How pathetic Apple has become

Phil Schiller's preemptive attack against Samsung's Galaxy S IV, which launches later today, says everything you need to hear about the sorry state of Apple. I'm stunned, because the marketing chief sounds too much like Microsoft CEO Steve Ballmer in 2007, when he dismissed iPhone. Denial is the surest sign a company has lost its way, and I don't just mean some executive denying such-and-such product or competitor is any good as distracting marketing ploy. The worst, and Schiller gives it, is corporate denial -- the proverbial ostrich with head in the sand -- about the world around.

Last night, I saw Schiller quoted in the Wall Street Journal. This morning I see posts from Bloomberg and Reuters, too, and a raff of tech blogs and news stories -- largely quoting one of the more mainstream services. The Journal calls Schiller's Android attack a "rare interview". But I see something else: Desperation. Denial. What's missing means much more: The typical leaks and rumors about Apple's next thing that steals the thunder from a competitor. Apple has nothing to show, and the InterWebs are less embracing of rumors. How pathetic is that?

Schiller, like Ballmer

Think about it. For the previous three years, Apple launched a new tablet around this time, with lots of buzz-generating rumors circling round. In 2013, there is near silence about the next iPads -- plural now there is mini -- or anything other than a watch. Oh, please! How lame! Apple's problem is two-fold then: Nothing new is imminent and bloggers, news media and social network sharers aren't as quick to jump on new rumors or counter-marketing moves.

Consider Consumer Electronics Show, where Apple rumors typically overshadow real announcements. The best the company could do this year: Announcement about 40 billion downloads, which took little attention away from CES. Meanwhile, the InterWebs are a tangle of Galaxy S4 rumors and product sightings -- the kind of stuff that just a year ago would have been about an iOS device. Suddenly Samsung is the cool kid in town.

Why the cold reception? As I've asserted for years: Apple's stock price. Lots of people had lots of reasons to spread rumors because they lifted Apple shares. And as these investors -- some, bloggers writing regularly about Apple -- made money they couldn't contain their glee. Joy is contagious, they say. So are sour grapes. Shares are down nearly 40 percent today from September's all-time high. Lots of people lost lots of money in Apple and aren't feeling good at all about their share crop. There's nothing to gain propagating rumors, either. Apple's stock is a rolling bolder.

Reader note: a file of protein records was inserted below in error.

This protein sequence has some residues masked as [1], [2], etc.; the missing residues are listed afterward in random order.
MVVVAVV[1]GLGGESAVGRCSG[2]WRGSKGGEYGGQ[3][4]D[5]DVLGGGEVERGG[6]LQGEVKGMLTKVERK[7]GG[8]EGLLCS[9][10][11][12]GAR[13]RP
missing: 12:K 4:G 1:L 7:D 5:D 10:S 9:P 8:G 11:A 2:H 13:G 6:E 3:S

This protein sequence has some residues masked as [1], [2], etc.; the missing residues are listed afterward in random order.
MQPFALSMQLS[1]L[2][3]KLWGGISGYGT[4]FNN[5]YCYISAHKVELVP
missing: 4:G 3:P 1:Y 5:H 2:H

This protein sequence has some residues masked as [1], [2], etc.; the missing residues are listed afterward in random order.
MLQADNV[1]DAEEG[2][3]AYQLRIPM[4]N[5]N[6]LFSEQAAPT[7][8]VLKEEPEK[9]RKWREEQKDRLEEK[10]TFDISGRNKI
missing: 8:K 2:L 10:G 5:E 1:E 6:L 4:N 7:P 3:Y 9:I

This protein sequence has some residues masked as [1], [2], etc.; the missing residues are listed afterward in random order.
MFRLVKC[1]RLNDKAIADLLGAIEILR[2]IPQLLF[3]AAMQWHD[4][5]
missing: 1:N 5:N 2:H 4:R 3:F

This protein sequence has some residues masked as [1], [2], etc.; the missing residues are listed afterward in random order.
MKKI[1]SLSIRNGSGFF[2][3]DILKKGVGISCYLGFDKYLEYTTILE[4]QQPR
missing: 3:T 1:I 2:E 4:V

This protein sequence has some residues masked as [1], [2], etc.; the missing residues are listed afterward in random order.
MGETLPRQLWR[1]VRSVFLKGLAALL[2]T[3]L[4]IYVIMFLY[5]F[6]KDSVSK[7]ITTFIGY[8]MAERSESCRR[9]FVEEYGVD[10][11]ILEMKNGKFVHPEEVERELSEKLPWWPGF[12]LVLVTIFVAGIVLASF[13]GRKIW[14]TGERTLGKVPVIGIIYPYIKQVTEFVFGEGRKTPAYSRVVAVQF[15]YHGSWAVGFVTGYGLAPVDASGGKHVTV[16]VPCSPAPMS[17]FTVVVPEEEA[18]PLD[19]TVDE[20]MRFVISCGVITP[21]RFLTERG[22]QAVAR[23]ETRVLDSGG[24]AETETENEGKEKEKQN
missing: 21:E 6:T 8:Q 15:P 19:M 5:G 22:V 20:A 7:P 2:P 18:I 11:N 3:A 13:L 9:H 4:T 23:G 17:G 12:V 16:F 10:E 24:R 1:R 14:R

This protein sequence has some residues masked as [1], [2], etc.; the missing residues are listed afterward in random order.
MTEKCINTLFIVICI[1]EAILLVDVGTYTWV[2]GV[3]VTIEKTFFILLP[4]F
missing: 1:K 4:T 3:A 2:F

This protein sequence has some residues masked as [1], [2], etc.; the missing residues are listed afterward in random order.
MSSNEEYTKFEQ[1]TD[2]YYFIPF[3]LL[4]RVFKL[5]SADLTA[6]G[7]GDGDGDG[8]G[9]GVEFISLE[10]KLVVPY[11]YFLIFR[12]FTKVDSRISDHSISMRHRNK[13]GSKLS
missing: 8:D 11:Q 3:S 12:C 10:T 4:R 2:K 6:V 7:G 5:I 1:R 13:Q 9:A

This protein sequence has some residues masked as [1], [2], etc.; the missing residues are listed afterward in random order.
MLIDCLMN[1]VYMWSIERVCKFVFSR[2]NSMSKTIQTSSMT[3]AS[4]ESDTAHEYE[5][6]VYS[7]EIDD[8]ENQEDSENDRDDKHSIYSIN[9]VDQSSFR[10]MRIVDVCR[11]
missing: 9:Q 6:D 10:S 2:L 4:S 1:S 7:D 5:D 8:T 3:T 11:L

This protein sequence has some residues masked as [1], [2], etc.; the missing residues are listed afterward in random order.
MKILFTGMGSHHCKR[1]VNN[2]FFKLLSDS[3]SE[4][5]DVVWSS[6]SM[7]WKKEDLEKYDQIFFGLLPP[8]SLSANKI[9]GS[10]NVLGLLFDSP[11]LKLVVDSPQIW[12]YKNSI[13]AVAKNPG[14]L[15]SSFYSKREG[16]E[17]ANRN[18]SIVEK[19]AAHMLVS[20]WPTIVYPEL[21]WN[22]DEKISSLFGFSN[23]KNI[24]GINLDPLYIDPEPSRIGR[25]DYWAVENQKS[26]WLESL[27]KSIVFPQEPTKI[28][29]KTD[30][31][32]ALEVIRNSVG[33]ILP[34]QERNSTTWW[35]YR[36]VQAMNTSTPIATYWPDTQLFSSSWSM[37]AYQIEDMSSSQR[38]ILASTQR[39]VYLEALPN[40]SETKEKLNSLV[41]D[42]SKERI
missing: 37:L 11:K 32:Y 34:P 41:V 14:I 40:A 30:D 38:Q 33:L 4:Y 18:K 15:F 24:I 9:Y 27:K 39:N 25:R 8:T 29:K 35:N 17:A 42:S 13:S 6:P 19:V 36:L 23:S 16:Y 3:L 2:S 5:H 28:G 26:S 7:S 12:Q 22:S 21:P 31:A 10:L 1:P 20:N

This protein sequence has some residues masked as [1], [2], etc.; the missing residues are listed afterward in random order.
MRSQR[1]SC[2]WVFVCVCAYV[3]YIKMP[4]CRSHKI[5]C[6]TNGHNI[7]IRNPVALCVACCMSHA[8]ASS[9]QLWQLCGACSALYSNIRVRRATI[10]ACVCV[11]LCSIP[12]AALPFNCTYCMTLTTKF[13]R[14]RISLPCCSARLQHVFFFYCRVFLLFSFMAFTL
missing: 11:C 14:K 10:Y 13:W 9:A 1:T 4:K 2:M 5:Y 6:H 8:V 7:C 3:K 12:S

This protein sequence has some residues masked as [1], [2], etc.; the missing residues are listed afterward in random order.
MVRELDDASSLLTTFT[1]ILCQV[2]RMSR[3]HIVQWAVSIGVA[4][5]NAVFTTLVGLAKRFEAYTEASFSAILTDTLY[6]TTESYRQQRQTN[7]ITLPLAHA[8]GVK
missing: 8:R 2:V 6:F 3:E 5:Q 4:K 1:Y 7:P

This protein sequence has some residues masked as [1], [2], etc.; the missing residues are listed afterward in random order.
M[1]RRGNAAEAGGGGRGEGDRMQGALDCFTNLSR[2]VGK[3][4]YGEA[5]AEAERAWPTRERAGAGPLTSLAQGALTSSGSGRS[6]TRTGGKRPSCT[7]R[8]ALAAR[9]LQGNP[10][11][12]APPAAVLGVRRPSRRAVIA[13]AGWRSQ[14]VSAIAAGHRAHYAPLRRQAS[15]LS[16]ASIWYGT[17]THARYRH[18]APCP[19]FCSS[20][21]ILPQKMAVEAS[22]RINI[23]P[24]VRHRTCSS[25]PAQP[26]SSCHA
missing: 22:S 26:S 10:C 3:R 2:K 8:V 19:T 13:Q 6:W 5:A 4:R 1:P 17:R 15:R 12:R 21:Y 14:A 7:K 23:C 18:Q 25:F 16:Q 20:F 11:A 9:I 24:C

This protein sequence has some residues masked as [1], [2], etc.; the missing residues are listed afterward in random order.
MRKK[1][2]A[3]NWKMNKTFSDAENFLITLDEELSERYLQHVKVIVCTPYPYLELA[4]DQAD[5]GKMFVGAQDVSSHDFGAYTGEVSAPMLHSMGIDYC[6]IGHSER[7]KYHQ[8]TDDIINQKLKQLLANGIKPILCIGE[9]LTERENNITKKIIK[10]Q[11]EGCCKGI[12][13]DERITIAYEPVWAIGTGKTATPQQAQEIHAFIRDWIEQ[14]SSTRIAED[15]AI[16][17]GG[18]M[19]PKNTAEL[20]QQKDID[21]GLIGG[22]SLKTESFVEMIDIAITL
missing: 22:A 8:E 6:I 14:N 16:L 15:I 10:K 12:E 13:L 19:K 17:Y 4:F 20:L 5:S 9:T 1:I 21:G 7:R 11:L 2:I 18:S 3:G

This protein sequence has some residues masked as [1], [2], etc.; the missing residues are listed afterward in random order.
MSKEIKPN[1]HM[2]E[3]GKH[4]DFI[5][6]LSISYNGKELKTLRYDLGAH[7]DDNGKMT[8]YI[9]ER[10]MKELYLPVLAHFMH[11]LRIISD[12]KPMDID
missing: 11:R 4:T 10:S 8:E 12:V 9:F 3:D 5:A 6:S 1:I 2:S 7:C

Denial Means...

The bigger problem is leadership living in denial, which is the clear tone of Schiller's statements. In all three interviews the marketing exec rails about Android fragmentation -- to which I say: "Tell us something we don't already know". His reasoning reminds of iPod competitors in the mid-Noughties. So many of them complained that Apple's music player lacked features like FM radio and was overall too simple. But simple, particularly sync, is what people wanted -- and features like super-long battery life and smaller size. As an analyst then, I consulted with several companies certain they could beat iPod with more features. But they missed the fundamentals.

Schiller does the same thing today. He rattles off stats about how fragmented Android is compared to iOS. But his priorities are misplaced. Like consumers buying iPods a decade ago, people don't care. What matters is user experience -- what Apple once got right and made a priority -- not the underlying operating system. During fourth quarter, Samsung accounted for 42.5 percent of Android sales, according to Gartner. Buyers got a single, unified user experience from TouchWiz UI.

Schiller's statements so reminds of competitors dumbfounded by Apple. He denies market realities, like they did. The quality and tone of his statements -- that he would even grant "rare" interviews -- shows Apple in crisis:

That Apple has nothing to show at a time when it typically does, even if just a whiff of rumor, shows leadership in disarray -- and the response sounds too much like Nokia or Microsoft executives facing down iPhone in 2007 and 2008. In January, I asked: "Will 2013 be another year of Apple iteration masquerading as innovation?" Schiller already answered the question.

Photo Credit: Andrew Mager

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